53-year-old New Hampshire grandmother Kay Phaneuf died this weekend after National Grid cut her power over an unpaid bill. Phaneuf suffered from a heart condition that required her to sleep in an oxygen tent and use a plug-in oxygen machine. The worker who disconnected the power after ringing Phaneuf’s bell and waiting several minutes at the door apparently didn’t notice a big red sign that warned people not to smoke because of the oxygen machine. National Grid is claiming they followed proper procedures, but that isn’t stopping New Hampshire’s Public Utilities Commission from opening an investigation.
David Graves, a spokesman for National Grid, said in a phone interview that the meter worker “had no record to indicate there was a medical note on the account.’’
“We follow the state regulations to protect the customer and to protect the company as well,’’ he said. “The last thing that we want to do is cut off a person’s service.’’
The account had included a medical notification, Graves said, but it had expired on May 15.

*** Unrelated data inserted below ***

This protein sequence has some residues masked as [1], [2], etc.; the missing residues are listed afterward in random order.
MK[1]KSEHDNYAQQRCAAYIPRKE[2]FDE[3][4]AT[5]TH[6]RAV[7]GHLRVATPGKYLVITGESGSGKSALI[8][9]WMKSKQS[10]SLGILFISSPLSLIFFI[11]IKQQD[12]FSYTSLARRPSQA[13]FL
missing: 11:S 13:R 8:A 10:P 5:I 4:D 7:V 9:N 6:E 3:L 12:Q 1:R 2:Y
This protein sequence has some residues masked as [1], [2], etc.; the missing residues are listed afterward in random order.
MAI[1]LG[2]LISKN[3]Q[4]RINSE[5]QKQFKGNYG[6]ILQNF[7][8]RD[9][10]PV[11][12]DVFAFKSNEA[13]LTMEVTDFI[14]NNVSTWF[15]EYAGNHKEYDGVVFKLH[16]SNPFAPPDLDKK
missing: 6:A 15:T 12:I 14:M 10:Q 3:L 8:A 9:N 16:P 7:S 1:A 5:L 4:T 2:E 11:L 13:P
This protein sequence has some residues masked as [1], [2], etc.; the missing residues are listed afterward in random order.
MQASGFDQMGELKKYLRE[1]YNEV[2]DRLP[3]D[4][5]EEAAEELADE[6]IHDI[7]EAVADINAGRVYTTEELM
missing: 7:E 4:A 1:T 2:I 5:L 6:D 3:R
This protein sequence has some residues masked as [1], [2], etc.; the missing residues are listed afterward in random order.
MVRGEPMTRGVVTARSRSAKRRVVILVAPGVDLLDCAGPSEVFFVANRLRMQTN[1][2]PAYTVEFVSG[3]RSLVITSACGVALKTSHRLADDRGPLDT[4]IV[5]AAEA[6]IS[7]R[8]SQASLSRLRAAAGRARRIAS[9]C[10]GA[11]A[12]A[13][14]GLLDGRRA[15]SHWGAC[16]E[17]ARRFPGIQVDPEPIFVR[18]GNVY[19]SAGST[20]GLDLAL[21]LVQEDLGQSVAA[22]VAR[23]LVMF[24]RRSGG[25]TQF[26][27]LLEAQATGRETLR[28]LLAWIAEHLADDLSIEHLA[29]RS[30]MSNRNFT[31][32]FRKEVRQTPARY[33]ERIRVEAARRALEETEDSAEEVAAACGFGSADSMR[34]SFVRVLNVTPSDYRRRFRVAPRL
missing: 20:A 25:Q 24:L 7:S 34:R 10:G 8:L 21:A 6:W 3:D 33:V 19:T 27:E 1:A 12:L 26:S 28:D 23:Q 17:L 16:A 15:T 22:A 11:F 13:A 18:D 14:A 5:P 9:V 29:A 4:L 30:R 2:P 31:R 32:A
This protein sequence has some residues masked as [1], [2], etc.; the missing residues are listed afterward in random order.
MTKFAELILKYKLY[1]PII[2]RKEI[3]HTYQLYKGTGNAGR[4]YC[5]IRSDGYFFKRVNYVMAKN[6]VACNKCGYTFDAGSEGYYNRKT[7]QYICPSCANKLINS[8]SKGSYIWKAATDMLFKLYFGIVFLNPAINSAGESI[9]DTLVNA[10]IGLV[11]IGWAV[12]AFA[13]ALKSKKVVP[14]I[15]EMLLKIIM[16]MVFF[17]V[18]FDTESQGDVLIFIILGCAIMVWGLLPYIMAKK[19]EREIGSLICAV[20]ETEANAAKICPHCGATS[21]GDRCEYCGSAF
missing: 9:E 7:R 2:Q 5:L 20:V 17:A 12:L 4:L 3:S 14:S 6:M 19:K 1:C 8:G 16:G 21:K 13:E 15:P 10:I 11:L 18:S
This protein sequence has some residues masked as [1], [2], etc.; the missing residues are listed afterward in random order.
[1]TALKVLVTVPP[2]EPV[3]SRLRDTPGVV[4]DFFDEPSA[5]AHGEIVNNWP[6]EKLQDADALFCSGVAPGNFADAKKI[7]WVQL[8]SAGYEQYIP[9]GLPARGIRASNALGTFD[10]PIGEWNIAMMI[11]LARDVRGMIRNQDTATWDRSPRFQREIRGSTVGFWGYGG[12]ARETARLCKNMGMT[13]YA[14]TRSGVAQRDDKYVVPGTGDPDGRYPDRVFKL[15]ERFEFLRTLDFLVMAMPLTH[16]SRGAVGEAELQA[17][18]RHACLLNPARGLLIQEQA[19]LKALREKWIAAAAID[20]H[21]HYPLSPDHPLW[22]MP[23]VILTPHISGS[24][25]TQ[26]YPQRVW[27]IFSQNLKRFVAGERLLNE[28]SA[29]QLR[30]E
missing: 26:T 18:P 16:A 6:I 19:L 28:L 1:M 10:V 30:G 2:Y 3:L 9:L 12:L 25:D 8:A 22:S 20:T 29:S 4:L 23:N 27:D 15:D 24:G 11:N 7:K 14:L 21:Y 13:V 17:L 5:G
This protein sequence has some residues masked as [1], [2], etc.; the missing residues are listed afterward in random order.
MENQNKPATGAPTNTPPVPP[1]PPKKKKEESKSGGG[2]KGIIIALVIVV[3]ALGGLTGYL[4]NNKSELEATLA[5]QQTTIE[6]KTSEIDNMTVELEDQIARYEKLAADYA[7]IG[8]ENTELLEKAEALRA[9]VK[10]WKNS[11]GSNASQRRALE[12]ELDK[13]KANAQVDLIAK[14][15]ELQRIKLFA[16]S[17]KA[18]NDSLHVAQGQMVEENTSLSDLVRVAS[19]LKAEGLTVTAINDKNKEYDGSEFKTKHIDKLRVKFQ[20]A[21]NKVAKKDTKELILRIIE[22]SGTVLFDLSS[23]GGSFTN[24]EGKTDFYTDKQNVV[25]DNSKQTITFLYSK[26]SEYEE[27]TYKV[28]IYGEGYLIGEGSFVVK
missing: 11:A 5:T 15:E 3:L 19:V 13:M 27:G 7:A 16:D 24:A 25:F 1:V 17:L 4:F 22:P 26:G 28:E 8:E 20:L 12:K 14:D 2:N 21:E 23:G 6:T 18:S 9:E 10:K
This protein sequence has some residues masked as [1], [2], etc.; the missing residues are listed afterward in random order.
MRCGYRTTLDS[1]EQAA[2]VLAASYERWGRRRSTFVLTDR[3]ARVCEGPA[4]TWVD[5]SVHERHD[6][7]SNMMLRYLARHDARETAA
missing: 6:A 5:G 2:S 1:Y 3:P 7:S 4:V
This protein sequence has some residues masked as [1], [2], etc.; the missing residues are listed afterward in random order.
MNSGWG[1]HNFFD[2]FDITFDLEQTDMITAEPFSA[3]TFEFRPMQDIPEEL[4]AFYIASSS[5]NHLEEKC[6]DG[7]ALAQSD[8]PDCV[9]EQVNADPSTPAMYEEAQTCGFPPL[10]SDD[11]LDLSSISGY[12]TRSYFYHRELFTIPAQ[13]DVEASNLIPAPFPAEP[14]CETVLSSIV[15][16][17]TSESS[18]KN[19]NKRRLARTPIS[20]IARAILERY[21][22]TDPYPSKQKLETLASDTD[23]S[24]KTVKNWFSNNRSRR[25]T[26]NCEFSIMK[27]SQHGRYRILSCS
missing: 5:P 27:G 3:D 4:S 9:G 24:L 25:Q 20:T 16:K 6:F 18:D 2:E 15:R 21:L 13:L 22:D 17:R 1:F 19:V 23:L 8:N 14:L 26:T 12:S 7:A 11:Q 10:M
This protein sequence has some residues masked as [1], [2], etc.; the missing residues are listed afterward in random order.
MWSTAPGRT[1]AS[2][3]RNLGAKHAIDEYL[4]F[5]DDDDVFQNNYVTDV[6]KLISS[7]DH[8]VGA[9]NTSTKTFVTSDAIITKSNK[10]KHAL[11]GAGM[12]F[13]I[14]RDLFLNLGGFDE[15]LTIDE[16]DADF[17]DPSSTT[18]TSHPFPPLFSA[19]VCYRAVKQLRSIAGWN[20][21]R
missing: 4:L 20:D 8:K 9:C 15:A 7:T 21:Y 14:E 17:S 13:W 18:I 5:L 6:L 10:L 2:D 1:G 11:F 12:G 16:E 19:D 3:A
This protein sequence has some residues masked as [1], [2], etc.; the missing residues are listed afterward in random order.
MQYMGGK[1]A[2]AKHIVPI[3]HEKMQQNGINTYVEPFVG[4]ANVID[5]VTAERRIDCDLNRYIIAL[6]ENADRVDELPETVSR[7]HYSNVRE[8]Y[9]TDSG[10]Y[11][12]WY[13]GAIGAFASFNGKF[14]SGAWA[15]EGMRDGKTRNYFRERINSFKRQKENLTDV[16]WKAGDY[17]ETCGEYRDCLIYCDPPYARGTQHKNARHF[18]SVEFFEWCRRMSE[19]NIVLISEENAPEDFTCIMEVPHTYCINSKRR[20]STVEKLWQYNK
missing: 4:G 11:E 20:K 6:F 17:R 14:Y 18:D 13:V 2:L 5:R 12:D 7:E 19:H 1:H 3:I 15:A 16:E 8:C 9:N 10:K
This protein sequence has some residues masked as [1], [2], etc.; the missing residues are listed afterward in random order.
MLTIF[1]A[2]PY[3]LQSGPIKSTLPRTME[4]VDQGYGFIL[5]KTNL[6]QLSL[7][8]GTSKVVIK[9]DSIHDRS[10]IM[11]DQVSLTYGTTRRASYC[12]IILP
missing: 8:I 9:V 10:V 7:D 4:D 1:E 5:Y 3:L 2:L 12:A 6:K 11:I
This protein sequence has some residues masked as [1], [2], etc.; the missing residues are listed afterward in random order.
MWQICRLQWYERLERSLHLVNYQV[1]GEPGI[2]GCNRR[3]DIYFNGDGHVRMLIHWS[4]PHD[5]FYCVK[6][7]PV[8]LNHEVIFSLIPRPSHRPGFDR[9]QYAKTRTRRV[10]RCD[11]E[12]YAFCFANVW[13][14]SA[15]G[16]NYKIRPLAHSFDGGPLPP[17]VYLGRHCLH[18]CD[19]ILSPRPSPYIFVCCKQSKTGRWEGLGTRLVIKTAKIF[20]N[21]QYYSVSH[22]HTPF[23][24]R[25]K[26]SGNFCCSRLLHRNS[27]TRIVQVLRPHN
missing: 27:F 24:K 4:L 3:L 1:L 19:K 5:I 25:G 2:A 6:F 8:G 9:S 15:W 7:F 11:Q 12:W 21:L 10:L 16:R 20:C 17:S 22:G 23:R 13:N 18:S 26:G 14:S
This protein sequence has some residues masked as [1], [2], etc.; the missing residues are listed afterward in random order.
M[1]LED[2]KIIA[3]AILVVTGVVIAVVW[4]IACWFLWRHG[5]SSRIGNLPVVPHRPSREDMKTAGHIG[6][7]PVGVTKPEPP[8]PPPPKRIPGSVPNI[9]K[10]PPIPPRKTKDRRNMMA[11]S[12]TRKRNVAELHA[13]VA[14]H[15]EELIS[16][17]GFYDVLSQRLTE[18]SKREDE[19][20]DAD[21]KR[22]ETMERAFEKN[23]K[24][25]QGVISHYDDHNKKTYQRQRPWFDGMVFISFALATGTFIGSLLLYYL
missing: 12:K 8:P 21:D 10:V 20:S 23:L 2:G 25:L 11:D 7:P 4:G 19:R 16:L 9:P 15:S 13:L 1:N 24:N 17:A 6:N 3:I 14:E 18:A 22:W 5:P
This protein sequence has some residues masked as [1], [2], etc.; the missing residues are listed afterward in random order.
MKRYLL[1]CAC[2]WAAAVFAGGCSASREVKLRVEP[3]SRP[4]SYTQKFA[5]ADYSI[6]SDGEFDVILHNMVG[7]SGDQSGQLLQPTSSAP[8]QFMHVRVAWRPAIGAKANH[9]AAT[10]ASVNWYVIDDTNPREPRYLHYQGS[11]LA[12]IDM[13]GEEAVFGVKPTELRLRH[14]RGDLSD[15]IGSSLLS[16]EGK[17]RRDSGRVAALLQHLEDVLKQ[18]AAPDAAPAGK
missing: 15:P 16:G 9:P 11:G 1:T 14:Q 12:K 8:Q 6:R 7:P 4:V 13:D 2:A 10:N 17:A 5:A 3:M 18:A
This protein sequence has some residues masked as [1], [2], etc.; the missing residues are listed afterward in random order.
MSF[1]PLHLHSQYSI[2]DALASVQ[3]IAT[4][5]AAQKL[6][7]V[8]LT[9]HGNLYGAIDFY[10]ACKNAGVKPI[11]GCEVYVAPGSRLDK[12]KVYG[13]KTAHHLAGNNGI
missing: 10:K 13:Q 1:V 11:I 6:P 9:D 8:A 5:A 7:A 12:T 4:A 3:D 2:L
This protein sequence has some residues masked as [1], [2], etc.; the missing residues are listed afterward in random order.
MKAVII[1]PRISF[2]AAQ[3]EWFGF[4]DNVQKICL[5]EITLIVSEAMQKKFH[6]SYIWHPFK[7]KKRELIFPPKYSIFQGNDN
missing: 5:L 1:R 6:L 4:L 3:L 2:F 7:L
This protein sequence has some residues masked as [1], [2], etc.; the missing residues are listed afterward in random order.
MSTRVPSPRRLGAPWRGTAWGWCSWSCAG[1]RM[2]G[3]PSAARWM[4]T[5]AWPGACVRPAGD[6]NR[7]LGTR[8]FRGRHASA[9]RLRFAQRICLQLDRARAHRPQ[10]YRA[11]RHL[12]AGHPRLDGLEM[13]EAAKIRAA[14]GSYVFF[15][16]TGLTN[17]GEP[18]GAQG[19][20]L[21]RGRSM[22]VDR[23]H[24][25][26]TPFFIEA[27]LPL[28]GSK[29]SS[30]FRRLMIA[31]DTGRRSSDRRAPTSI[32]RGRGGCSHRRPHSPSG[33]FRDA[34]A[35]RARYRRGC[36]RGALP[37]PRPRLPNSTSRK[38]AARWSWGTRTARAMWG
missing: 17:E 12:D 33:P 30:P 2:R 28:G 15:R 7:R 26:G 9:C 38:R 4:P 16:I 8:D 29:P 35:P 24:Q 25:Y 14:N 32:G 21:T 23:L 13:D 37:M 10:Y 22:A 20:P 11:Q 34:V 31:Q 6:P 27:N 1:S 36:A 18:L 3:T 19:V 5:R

“We sent them a letter on April 30 advising them of the expiration, but there was no response,’’ Graves said. “We sent out a letter on June 1 advising them that service would be shut off no earlier than June 15, but they didn’t respond to that either. In our review of this event, we found nothing to indicate that we didn’t follow proper procedure. And there is nothing so far to indicate that the shutoff of electricity had anything to do with her medical emergency.’’
He said the company goes beyond the state’s 60-day medical notification requirement and gives 90 days.
The President of the company, Tom King, added: “[w]e take this matter very seriously…”
The Public Utilities Commissions has asked the company to produce a slew of records, and is working to make sure that other utilities adhere to their own procedures so that no other customers die such thoroughly avoidable deaths.